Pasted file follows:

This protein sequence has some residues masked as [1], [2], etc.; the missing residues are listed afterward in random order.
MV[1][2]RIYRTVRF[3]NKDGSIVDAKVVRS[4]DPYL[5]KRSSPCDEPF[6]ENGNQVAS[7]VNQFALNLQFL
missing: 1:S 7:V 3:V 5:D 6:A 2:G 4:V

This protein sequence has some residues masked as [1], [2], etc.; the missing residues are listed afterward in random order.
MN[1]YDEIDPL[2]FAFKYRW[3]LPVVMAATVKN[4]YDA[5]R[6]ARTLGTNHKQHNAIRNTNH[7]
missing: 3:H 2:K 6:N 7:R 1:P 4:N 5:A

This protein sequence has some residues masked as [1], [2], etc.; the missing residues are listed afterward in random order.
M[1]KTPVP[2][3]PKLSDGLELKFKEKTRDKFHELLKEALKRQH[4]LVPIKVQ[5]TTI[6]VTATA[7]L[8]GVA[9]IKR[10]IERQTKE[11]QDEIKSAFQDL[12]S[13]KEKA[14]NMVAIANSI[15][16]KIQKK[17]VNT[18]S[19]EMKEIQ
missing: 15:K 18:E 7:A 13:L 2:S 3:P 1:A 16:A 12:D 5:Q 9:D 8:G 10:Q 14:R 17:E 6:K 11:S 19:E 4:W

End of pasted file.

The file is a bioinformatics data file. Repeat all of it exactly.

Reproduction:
This protein sequence has some residues masked as [1], [2], etc.; the missing residues are listed afterward in random order.
MV[1][2]RIYRTVRF[3]NKDGSIVDAKVVRS[4]DPYL[5]KRSSPCDEPF[6]ENGNQVAS[7]VNQFALNLQFL
missing: 1:S 7:V 3:V 5:D 6:A 2:G 4:V

This protein sequence has some residues masked as [1], [2], etc.; the missing residues are listed afterward in random order.
MN[1]YDEIDPL[2]FAFKYRW[3]LPVVMAATVKN[4]YDA[5]R[6]ARTLGTNHKQHNAIRNTNH[7]
missing: 3:H 2:K 6:N 7:R 1:P 4:N 5:A

This protein sequence has some residues masked as [1], [2], etc.; the missing residues are listed afterward in random order.
M[1]KTPVP[2][3]PKLSDGLELKFKEKTRDKFHELLKEALKRQH[4]LVPIKVQ[5]TTI[6]VTATA[7]L[8]GVA[9]IKR[10]IERQTKE[11]QDEIKSAFQDL[12]S[13]KEKA[14]NMVAIANSI[15][16]KIQKK[17]VNT[18]S[19]EMKEIQ
missing: 15:K 18:E 7:A 13:L 2:S 3:P 1:A 16:A 12:D 5:Q 9:D 8:G 10:Q 14:R 17:E 6:K 11:S 19:E 4:W